ec813a_a.doc 
  Essentially it goes without saying today, not only that expectations (particularly inflation expectations) must be taken into consideration in the structure of any proposed macroeconomic model, but also that such expectations must be modeled as rational expectations. 
  Third, the time horizon over which an expectation is formed will depend on the problem for whose solution it is necessary to form the expectation, and the same person may easily have very different expectations about the course of prices over, for example, the next year and the next decade.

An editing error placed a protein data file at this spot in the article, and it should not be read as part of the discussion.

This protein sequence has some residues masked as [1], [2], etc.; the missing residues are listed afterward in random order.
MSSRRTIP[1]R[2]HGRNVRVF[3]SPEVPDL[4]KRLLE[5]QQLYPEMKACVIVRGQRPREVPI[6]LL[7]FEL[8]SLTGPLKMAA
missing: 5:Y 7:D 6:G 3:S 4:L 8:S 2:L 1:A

First, different individuals and other agents will, in general, form different expectations of the same varaible over the same future horizon; this means that some expectations are bound to prove wrong, which is contrary to the assumptions made in analyzing fully anticipated inflation. 
 www.msu.edu /course/ec/813a/rasche/ec813a_a.doc (843 words)